A WORLD WAR I VICTORIA CROSS GROUP OF FIVE TO PRIVATE JAMES TOWERS, 2nd Battalion, Scottish Rifles Victoria Cross (30245 Pte J. Towers 2nd Bn Sco. Rif., 6 Oct 1918); British War Medal 1914-18 (302345 Pte J.Towers. Sco. Rif); Victory Medal (30245 Pte J. Towers Sco. Rif.); Jubilee Medal 1935; Coronation Medal 1953. Victoria Cross mounted on original brooch and in original leather case of issue. First award engraved, second and third awards impressed. Very fine.
VC: London Gazette 6 January 1919. 'For most conspicuous bravery and devotion to duty at Mericourt on 6 October 1918 when, under heavy fire, five runners having failed to deliver an important message, Private Towers, well aware of the fate of the runners who had already attempted the task, volunteered for the duty. In spite of heavy fire opened on him as soon as he moved, he went straight through from cover to cover and eventually delivered the message. His valour, determination, and utter disregard of danger were an inspiring example to all.'
Together with biography of recipient; research from Imperial War Museum; photographs of recipient - one in uniform and one in later life holding award; copy of relevant London Gazette entry; extract of regimental magazine The Covenanter regarding the recipient; extract from The Times History of the War; war period military map of Mericourt and surrounds; copies of newspaper cuttings regarding the recipient; and copies of birth and death certificates.
Private James Towers VC (1897-1977) was born at Wildman Street in Preston, Lancashire on 9 September 1897. He was educated at the Emmanuel Boys' school and upon leaving worked at his father's farm 'Church House' in Durton Lane, Broughton. At the outbreak of war in August 1914 Towers was 16 years of age. In June of the following year, while still 17, he volunteered for the West Lancashire Artillery however was soon discharged after his true age was revealed. In August 1916 he joined the 5th Dragoon Guards before moving on to the 2nd Battalion Scottish Rifles (The Cameronians) in December 1916.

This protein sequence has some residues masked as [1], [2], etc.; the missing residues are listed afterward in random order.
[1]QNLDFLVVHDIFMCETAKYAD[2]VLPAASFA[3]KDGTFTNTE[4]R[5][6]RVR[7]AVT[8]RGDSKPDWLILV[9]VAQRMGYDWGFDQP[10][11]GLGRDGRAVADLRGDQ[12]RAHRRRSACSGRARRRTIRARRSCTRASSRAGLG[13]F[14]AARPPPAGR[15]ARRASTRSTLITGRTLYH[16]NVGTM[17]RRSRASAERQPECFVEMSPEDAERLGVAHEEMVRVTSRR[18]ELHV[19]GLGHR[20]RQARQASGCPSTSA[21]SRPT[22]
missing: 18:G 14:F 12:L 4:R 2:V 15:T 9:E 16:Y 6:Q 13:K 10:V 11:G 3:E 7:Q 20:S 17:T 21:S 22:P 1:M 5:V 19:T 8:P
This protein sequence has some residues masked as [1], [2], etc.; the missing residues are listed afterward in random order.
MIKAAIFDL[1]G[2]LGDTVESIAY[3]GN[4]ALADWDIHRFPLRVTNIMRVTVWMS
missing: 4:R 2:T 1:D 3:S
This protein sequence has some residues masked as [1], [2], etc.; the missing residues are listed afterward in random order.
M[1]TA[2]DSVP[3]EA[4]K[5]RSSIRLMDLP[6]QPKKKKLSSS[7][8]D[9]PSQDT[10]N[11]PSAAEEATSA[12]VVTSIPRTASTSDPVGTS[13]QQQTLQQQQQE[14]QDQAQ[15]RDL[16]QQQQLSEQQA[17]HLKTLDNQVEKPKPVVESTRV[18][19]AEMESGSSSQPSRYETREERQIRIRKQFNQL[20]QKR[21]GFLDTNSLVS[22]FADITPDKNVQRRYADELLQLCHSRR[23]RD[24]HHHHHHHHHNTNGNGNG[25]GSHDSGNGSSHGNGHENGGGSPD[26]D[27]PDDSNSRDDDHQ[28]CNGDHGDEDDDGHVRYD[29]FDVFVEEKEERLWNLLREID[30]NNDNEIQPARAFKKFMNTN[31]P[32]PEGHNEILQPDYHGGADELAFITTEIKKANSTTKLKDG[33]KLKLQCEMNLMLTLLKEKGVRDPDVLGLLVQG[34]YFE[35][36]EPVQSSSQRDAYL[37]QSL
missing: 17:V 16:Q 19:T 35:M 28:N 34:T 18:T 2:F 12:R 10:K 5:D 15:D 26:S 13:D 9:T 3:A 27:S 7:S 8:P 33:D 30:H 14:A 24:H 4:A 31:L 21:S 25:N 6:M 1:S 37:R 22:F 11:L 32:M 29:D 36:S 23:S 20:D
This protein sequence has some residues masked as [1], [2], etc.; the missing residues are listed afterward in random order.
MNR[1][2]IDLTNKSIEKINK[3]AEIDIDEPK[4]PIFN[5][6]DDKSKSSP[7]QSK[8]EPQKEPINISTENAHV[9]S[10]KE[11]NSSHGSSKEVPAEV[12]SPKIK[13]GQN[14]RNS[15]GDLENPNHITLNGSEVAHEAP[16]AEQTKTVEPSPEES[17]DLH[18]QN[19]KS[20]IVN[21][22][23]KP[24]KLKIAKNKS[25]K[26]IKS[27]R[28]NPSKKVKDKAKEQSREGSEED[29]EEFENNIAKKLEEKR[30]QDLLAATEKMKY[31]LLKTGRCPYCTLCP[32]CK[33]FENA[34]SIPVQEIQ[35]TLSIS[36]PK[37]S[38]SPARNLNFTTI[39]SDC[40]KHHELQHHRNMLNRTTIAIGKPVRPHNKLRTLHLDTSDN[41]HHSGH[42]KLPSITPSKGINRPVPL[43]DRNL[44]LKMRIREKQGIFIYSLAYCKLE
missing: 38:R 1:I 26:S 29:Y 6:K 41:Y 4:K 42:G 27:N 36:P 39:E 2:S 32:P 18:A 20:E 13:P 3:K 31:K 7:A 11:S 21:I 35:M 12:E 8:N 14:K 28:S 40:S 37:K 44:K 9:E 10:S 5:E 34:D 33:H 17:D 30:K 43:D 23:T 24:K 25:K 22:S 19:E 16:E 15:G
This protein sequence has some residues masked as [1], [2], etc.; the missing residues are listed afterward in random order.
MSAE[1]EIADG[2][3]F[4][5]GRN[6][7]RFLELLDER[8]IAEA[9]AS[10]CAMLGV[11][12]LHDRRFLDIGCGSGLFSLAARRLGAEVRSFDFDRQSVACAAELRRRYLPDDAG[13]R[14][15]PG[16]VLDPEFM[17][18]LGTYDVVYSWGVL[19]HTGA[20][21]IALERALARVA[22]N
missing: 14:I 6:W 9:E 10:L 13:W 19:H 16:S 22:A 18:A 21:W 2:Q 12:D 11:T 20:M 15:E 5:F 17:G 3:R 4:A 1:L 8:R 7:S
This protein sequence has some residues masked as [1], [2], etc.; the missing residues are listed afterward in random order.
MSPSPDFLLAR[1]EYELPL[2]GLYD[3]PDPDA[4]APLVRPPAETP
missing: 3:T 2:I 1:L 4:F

The 2nd Battalion (the old 90th) was originally stationed in Malta before the war. It had been in France since November 1914 and won considerable praise for its formidable performance and high standard set at the battle of Neuve Chapelle in March 1915. By the final autumn offensives of 1918 Towers was a seasoned veteran of the trenches. At this time the 2nd Battalion was serving with the 59th Infantry Battalion forming the 20th Division of the Fifth Army. On 6 October 1918 the 2nd Battalion was engaged in a holding action of a Railway embankment at Mericourt near Lens. As a result of German pressure the order was made to retire however a company found itself isolated between the first and second lines of German advance. As the fighting intensified the need to withdraw became more apparent, creating a dilemma as the isolated company could not be abandoned. The only means of sending orders to withdraw was by runner communication.